By Chuck Lindell, Austin American-Statesman
AUSTIN, Texas — The U.S. Supreme Court on Tuesday barred Texas from enforcing an abortion regulation that had left only seven clinics operating in the state.
The late-evening ruling means recently closed abortion clinics can reopen, at least temporarily, as a divided Supreme Court blocked Texas from requiring abortion facilities to meet the same standards as ambulatory surgical centers.
The on-again, off-again regulation was a key part of House Bill 2, passed in 2013 after two contentious special legislative sessions that featured late-night protests and a filibuster by Democratic Sen. Wendy Davis, that launched her gubernatorial campaign against Republican Greg Abbott, the attorney general who is defending HB 2 in court.
“The U.S. Supreme Court gave Texas women a tremendous victory today,” said Nancy Northup, president of the Center for Reproductive Rights. “Tomorrow, 13 clinics across the state will be allowed to reopen and provide women with safe and legal abortion care in their own communities.”
Previously, however, abortion providers have testified that restaffing and reopening clinics can be difficult, and it was unclear late Tuesday how many — and how rapidly — closed facilities would be returned to operation.
The surgical-center requirement, set to take effect Sept. 1, was ruled unconstitutional on Aug. 29 by U.S. District Judge Lee Yeakel, who said the regulation was designed to limit access to abortion by shutting down clinics, not to improve women’s health as legislators backing it had argued.
If allowed to be enforced, Yeakel said, the rule would leave no abortion clinics operating in the state south and west of San Antonio — resulting in 1.3 million reproductive-age women living more than 100 miles from an abortion provider, with about 750,000 women more than 200 miles from one.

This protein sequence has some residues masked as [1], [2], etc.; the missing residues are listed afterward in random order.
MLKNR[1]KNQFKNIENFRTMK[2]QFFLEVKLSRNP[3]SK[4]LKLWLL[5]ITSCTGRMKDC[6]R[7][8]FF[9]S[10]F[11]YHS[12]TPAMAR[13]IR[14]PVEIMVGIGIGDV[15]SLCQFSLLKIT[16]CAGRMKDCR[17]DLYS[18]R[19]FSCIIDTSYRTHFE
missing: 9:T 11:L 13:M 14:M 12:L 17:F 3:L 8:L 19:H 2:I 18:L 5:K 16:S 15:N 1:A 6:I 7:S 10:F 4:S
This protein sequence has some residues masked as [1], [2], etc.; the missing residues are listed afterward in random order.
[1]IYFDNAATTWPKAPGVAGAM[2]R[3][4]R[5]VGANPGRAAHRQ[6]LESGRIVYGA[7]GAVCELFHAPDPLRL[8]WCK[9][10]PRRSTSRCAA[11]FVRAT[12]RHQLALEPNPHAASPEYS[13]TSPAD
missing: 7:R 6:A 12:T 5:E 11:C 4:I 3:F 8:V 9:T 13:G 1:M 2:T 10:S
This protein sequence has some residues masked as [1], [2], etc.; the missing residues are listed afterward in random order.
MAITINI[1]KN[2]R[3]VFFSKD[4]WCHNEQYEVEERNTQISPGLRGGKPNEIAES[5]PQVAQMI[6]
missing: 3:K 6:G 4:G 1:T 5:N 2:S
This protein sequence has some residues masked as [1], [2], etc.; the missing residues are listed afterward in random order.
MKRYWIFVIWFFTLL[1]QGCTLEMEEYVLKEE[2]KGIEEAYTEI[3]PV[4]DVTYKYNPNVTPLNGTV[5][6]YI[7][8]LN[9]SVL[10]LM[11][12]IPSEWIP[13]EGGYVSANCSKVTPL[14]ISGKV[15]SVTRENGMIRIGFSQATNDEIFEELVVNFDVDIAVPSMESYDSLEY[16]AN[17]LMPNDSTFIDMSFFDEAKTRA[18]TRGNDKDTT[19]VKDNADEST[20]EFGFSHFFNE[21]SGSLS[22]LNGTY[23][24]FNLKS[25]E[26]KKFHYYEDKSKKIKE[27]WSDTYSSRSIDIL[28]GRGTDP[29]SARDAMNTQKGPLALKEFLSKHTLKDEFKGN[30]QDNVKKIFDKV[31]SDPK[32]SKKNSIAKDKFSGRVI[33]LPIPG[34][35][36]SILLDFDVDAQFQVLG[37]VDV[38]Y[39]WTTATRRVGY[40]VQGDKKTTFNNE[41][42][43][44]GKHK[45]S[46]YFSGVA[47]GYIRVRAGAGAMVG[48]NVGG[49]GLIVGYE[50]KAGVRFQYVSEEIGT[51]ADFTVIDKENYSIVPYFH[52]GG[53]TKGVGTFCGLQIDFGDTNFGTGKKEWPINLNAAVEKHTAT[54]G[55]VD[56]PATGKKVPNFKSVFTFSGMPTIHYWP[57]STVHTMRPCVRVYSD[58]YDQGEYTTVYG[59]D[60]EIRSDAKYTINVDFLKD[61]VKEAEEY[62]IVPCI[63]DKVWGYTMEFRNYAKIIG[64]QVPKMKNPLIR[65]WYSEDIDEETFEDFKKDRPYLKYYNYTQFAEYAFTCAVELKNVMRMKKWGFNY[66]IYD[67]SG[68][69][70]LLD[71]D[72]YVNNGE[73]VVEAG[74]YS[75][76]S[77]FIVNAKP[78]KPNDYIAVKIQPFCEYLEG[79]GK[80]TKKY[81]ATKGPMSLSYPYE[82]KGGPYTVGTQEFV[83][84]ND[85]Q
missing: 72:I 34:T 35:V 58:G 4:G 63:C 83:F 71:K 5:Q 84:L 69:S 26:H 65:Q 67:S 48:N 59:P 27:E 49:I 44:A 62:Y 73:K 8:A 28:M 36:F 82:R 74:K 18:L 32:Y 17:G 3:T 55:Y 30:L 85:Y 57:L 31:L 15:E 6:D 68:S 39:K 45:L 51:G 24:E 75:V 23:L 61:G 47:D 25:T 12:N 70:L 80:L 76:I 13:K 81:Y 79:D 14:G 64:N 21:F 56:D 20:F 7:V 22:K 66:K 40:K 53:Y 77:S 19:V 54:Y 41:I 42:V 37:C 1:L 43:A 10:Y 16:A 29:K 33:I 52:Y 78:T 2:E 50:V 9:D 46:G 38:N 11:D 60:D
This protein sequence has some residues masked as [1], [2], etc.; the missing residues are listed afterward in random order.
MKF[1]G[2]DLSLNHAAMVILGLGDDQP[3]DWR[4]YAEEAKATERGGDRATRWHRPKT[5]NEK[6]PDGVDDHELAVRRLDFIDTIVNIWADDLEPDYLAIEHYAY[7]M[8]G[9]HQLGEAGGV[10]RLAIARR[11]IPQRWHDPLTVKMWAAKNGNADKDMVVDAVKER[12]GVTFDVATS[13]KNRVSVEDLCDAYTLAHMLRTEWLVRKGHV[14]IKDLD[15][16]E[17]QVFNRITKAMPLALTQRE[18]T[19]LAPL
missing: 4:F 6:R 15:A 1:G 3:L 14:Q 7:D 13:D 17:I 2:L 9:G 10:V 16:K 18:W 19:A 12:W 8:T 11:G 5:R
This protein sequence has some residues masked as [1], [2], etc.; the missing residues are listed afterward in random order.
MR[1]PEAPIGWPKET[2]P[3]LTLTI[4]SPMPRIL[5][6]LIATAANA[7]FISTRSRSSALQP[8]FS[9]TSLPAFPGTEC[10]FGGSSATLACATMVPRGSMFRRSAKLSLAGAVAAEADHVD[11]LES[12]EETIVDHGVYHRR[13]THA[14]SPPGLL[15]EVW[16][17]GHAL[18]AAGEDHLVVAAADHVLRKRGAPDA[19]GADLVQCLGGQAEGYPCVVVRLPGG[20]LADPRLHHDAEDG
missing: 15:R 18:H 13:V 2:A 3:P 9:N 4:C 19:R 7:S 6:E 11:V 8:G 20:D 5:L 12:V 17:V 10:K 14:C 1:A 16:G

Abbott filed a two-step appeal to the 5th U.S. Circuit Court of Appeals seeking to overturn Yeakel’s ruling and to allow Texas to enforce the regulation while the appeal continues.
On Oct. 2, the appeals court agreed to let Texas enforce the regulation, forcing all clinics to close except for seven that were already licensed as ambulatory surgical centers in Austin, San Antonio, Dallas, Fort Worth and Houston. An eighth surgical center is under construction in San Antonio.
The appeals court still must rule on the constitutionality of the surgical center regulation.
On Tuesday, responding to an emergency motion from abortion providers, the U.S. Supreme Court reinstated Yeakel’s injunction banning Texas from enforcing the regulation.
The Supreme Court’s two-paragraph ruling didn’t elaborate on the court’s reasons, though the order noted that Justices Antonin Scalia, Samuel Alito and Clarence Thomas would have allowed Texas to enforce the provision.
Abortion opponents were disappointed in the ruling but expressed confidence that the 5th Circuit would eventually uphold the surgical-center regulation.
When the 5th Circuit issued its 2-1 ruling allowing Texas to enforce the regulation, the majority noted that Texas was likely to succeed in its defense of HB 2, said Emily Horne, legislative associate for Texas Right to Life.
“We are obviously stunned by the decision,” Horne said of Tuesday’s action. “But the Supreme Court didn’t address any of the (law’s) merits, and the 5th Circuit did, so that gives us a lot of hope.”
Davis praised Tuesday’s ruling.
“The court recognized that these deeply personal decisions should be made by a woman with the guidance of her family and her doctor,” Davis said. “While politicians like Greg Abbott support making abortion illegal even in cases of rape and incest, I’m thankful that women can continue to make their own personal decisions.”
Abbott’s campaign referred questions to the attorney general’s office, which issued a statement vowing to continue defending HB 2, just as the agency defends “all state laws when they are challenged in court.”
Tuesday’s Supreme Court ruling also barred Texas from enforcing a second HB 2 provision — requiring abortion doctors to gain admitting privileges at a nearby hospital — as applied to clinics in El Paso and McAllen.
Hospitals had refused to grant privileges to doctors from the two clinics, prompting Yeakel to rule that the regulation imposed an improper burden on access to abortion by requiring women in West Texas and the Rio Grande Valley to travel hundreds of miles to the nearest Texas abortion facility.
In a previous legal challenge to HB 2, a three-judge 5th Circuit panel upheld the admitting-privileges requirement and a separate provision regulating abortion-inducing drugs.
Last week, the full appeals court declined to review that decision in a 12-3 ruling, and abortion providers are expected to ask the Supreme Court to toss out the admitting-privileges requirement for all clinics.
HB 2 also banned abortions after 20 weeks gestation. That provision wasn’t challenged in court and went into effect Sept. 1, 2013.
Action will return to the 5th U.S. Circuit Court of Appeals, where lawyers for Texas will try to overturn a lower-court ruling that found the surgical-center regulation to be unconstitutional. Texas cannot enforce the regulation while the appeal proceeds.
AFP Photo/Mark Wilson